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year = "2012",
language = "English",
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van de Wiel, BJH, Moene, AF, Jonker, HJJ, Baas, P, Basu, S, Sun, J & Holtslag, AAM 2012, The Onset of the Very Stable Boundary Layer. in 20th Symposium on Boundary Layers and Turbulence/18th Conference on Air-Sea Interaction, American Meteorological Society (9-13 July 2012, Boston, MA). American Meteorological Society, Boston, pp. 2.4, 20th Symposium on Boundary Layers and Turbulence/18th Conference on Air-Sea Interaction, Boston, United States, 9/07/12.

The Onset of the Very Stable Boundary Layer. / van de Wiel, B.J.H.; Moene, A.F.; Jonker, H.J.J.; Baas, P.; Basu, S.; Sun, J.; Holtslag, A.A.M.

20th Symposium on Boundary Layers and Turbulence/18th Conference on Air-Sea Interaction, American Meteorological Society (9-13 July 2012, Boston, MA). Boston : American Meteorological Society, 2012. p. 2.4.

Research output: Chapter in Book/Report/Conference proceedingConference paperAcademic

TY - GEN

T1 - The Onset of the Very Stable Boundary Layer

AU - van de Wiel, B.J.H.

AU - Moene, A.F.

AU - Jonker, H.J.J.

AU - Baas, P.

AU - Basu, S.

AU - Sun, J.

AU - Holtslag, A.A.M.

N1 - recorded presentation: https://ams.confex.com/ams/20BLT18AirSea/flvgateway.cgi/id/21905?recordingid=21905

PY - 2012

Y1 - 2012

N2 - Here, the mechanism behind the collapse of turbulence in the evening is investigated as a precursor to the onset of the very stable boundary layer. A cooled, pressure-driven flow is investigated by means of a local similarity model. Simulations reveal a temporary collapse of turbulence whenever the surface heat extraction, expressed in its non-dimensional form h/L, exceeds a critical value. As any temporary reduction of turbulent friction is followed by flow acceleration, the long-term state is unconditionally turbulent. In contrast, the temporary cessation of turbulence, which may actually last for several hours in the nocturnal boundary layer, can be understood from the fact that the time scale for boundary layer diffusion is much smaller than the time-scale for flow acceleration. This limits the available momentum that can be used for downward heat transport. In case the surface heat extraction exceeds the so-called maximum sustainable heat flux (MSHF), the near-surface inversion rapidly increases. Turbulent activity is largely suppressed by the intense density stratification which supports the emergence of a different, calmer boundary layer regime. Finally, results are translated into a practical model to predict the minimum wind speed for sustained turbulence in the atmosphere. It is shown that under clear sky conditions 5 m/s is the typical geostrophic wind limit for Cabauw, below which continuous turbulence cannot be sustained. Below this threshold therefore the emergence of the very stable nocturnal boundary regime is foreseen.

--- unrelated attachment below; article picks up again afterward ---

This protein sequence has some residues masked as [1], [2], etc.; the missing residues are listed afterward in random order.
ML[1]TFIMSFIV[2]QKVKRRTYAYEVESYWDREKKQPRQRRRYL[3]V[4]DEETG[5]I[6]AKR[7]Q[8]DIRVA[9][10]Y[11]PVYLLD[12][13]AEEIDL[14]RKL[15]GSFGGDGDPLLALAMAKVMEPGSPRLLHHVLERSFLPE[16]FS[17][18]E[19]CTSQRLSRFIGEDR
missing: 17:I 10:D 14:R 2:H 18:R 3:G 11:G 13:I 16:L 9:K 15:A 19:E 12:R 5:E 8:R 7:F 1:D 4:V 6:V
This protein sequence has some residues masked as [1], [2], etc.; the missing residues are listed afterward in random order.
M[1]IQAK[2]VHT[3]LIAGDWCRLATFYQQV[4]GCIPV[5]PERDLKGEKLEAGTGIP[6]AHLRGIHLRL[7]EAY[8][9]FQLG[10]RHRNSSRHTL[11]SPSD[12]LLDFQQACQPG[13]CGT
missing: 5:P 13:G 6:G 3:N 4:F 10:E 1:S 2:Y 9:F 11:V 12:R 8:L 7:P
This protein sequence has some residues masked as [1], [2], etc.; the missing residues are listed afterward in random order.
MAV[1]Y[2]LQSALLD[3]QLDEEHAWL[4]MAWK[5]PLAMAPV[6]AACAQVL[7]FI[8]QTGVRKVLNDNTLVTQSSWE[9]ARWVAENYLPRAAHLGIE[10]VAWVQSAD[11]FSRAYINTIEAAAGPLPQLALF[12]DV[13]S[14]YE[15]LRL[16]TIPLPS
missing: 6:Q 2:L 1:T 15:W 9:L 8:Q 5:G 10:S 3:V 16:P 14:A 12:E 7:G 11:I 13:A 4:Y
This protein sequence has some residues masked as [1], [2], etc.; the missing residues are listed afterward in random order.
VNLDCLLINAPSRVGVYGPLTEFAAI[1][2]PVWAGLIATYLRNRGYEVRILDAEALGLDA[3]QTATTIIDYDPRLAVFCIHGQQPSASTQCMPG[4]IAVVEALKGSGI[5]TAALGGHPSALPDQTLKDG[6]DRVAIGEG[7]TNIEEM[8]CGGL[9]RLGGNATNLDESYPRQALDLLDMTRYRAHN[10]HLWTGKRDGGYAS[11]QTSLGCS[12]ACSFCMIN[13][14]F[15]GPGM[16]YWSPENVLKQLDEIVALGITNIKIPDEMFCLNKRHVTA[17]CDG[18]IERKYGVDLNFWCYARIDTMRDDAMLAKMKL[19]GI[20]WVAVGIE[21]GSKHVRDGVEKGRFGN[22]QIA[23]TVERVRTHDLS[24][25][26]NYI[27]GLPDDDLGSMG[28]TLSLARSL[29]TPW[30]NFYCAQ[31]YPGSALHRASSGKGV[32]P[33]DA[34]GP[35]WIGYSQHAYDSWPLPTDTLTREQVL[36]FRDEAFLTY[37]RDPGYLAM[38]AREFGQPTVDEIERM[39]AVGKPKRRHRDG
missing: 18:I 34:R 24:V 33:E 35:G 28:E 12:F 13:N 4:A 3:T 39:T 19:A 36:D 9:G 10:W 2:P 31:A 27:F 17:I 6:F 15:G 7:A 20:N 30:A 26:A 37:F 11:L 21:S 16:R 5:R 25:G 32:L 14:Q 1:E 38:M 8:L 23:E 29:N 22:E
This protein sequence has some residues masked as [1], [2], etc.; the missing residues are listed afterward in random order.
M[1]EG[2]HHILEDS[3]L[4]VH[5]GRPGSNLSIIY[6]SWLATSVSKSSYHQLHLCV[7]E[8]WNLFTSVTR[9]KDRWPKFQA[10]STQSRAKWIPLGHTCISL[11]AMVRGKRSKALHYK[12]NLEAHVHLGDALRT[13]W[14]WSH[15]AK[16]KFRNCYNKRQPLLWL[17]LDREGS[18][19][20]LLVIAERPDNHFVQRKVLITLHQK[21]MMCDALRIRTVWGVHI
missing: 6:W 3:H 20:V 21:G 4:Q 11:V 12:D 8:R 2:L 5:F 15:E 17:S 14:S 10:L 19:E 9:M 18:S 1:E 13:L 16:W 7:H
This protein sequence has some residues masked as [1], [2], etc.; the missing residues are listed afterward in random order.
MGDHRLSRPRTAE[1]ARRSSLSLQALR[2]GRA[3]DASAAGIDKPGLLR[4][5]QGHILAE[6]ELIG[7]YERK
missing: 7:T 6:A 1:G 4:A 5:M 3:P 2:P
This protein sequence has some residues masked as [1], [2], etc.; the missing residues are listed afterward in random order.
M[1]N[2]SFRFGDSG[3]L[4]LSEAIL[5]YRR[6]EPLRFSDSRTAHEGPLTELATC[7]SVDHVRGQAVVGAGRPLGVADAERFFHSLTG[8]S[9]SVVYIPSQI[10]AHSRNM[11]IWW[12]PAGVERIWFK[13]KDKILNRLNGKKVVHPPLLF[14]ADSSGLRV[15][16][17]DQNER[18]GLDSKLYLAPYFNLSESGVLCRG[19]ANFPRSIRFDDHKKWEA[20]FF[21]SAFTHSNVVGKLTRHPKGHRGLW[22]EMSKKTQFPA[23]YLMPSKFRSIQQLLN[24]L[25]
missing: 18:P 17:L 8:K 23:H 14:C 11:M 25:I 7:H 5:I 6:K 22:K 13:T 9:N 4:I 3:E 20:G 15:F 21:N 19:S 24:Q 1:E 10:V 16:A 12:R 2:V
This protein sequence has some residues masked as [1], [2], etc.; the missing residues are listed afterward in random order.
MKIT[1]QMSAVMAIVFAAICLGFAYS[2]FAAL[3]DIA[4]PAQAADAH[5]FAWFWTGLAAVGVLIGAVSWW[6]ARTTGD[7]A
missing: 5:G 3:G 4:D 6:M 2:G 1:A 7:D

AB - Here, the mechanism behind the collapse of turbulence in the evening is investigated as a precursor to the onset of the very stable boundary layer. A cooled, pressure-driven flow is investigated by means of a local similarity model. Simulations reveal a temporary collapse of turbulence whenever the surface heat extraction, expressed in its non-dimensional form h/L, exceeds a critical value. As any temporary reduction of turbulent friction is followed by flow acceleration, the long-term state is unconditionally turbulent. In contrast, the temporary cessation of turbulence, which may actually last for several hours in the nocturnal boundary layer, can be understood from the fact that the time scale for boundary layer diffusion is much smaller than the time-scale for flow acceleration. This limits the available momentum that can be used for downward heat transport. In case the surface heat extraction exceeds the so-called maximum sustainable heat flux (MSHF), the near-surface inversion rapidly increases. Turbulent activity is largely suppressed by the intense density stratification which supports the emergence of a different, calmer boundary layer regime. Finally, results are translated into a practical model to predict the minimum wind speed for sustained turbulence in the atmosphere. It is shown that under clear sky conditions 5 m/s is the typical geostrophic wind limit for Cabauw, below which continuous turbulence cannot be sustained. Below this threshold therefore the emergence of the very stable nocturnal boundary regime is foreseen.

M3 - Conference paper

SP - 2.4

BT - 20th Symposium on Boundary Layers and Turbulence/18th Conference on Air-Sea Interaction, American Meteorological Society (9-13 July 2012, Boston, MA)

PB - American Meteorological Society

CY - Boston

ER -

van de Wiel BJH, Moene AF, Jonker HJJ, Baas P, Basu S, Sun J et al. The Onset of the Very Stable Boundary Layer. In 20th Symposium on Boundary Layers and Turbulence/18th Conference on Air-Sea Interaction, American Meteorological Society (9-13 July 2012, Boston, MA). Boston: American Meteorological Society. 2012. p. 2.4